Results 1 to 10 of 10

Thread: January bees

  1. #1
    Join Date
    May 2003
    Location
    Farmington, New Mexico
    Posts
    6,703

    Default January bees

    It was nice today so I popped some covers. These are single deeps. I put the Mountaincamp Method suger on them today. No meds of any kind in these hives. I lost 3 of 10 in this yard.








  2. #2
    Join Date
    May 2008
    Location
    Snowmass, Colorado, USA
    Posts
    2,496

    Default

    Good looking bees. When do you see the first pollen in your neck of the woods?
    Life is tough, but it's tougher when you're stupid. John Wayne

  3. #3
    Join Date
    May 2008
    Location
    Fresno California USA
    Posts
    2,479

    Default Nice pics!

    I think they'll make it

  4. #4
    Join Date
    May 2003
    Location
    Farmington, New Mexico
    Posts
    6,703

    Default

    Quote Originally Posted by alpha6 View Post
    Good looking bees. When do you see the first pollen in your neck of the woods?
    It will be toward mid March, so we have another 6 weeks to go before they're safe I think.

  5. #5
    Join Date
    Feb 2007
    Location
    Granby, CT
    Posts
    547

    Default

    Nice pictures, they look really good. They look dark, probably Carniolans?
    What are the temps there, it looks they are ready for syrup or liquid feed.

    Gilman

  6. #6
    Join Date
    May 2003
    Location
    Farmington, New Mexico
    Posts
    6,703

    Default

    Quote Originally Posted by bleta12 View Post
    Nice pictures, they look really good. They look dark, probably Carniolans?
    What are the temps there, it looks they are ready for syrup or liquid feed.

    Gilman
    They're supposed to be Carnis. Kind of mutts by now I suppose. The temps here have been running a bit over 50 for the highs and 37ish for the lows. The averages are about 43/19. The warmth has had them active, and that's why I was concerned about food. We're supposed to return to cold temps. I worry about stimulating them too early.

  7. #7
    Join Date
    Jan 2009
    Location
    Swalwell, AB
    Posts
    579

    Default

    They don't look light. What do they weigh, roughly?

  8. #8
    Join Date
    May 2003
    Location
    Farmington, New Mexico
    Posts
    6,703

    Default

    Quote Originally Posted by allend View Post
    They don't look light. What do they weigh, roughly?

    The heaviest were probably 30lbs or so. The lightest and meanest felt like a deep with a couple of frames of brood and not much else. (Of course, I only photographed the good looking ones.)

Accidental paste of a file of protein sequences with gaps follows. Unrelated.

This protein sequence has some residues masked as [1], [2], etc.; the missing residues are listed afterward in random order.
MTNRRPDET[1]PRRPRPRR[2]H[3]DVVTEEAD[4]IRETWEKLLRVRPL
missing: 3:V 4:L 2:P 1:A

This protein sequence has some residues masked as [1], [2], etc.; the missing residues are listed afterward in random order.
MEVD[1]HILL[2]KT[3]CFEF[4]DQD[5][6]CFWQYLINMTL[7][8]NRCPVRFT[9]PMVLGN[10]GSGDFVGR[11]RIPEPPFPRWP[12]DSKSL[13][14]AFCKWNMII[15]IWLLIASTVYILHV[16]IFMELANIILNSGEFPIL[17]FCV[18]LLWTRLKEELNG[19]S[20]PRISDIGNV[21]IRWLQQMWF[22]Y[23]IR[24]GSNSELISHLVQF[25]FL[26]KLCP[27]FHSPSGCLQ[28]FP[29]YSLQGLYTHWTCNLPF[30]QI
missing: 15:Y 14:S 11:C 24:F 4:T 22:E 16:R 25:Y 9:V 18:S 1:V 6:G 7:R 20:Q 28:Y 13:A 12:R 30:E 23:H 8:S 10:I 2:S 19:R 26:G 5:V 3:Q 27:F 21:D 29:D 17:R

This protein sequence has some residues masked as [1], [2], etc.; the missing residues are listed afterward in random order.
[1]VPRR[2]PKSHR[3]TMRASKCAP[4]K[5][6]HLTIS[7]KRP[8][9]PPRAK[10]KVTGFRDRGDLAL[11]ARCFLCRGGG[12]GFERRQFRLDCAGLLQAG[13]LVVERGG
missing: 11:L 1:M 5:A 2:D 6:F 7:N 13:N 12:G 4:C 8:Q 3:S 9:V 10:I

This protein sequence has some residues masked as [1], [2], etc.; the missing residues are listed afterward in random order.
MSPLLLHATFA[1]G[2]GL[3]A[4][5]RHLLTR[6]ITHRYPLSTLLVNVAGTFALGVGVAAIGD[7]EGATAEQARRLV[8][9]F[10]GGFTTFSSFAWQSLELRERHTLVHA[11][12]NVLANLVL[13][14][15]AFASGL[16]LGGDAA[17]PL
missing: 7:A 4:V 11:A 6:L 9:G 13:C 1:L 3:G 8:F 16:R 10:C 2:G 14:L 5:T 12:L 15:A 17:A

9. #9
    Join Date
    Jan 2009
    Location
    Swalwell, AB
    Posts
    579

    Default

    I don't suppose you have any frames of honey to add as outside frames?

    Singles can starve suddenly when they start to brood up. I took a look at your climate http://www.farmingtonnm.org/pages/facts.html it looks to me that, although you have a late spring compared to areas south of you, that you should be able to feed thick syrup if necessary by using feeder pails inverted over lids with holes for access.

    I'd weigh or heft the hives in question and compare that weight or feel to a brood chamber with empty frames and a 6lb brick to simulate the weight of the bees.

    If there is not much feed, then start to worry. The best answer to my mind is to add a super of honey underneath, but you probably don't have that on hand.

  10. #10
    Join Date
    May 2003
    Location
    Farmington, New Mexico
    Posts
    6,703

    Wink

    Quote Originally Posted by allend View Post
    I don't suppose you have any frames of honey to add as outside frames?

    Singles can starve suddenly when they start to brood up. I took a look at your climate http://www.farmingtonnm.org/pages/facts.html it looks to me that, although you have a late spring compared to areas south of you, that you should be able to feed thick syrup if necessary by using feeder pails inverted over lids with holes for access.

    I'd weigh or heft the hives in question and compare that weight or feel to a brood chamber with empty frames and a 6lb brick to simulate the weight of the bees.

    If there is not much feed, then start to worry. The best answer to my mind is to add a super of honey underneath, but you probably don't have that on hand.

    I did shuffle a few frames of honey from a deadout onto one of the hives. I'll heft the hives this week when I get a minute to go check on them.

Bookmarks

Posting Permissions

  • You may not post new threads
  • You may not post replies
  • You may not post attachments
  • You may not edit your posts
  •  
Ads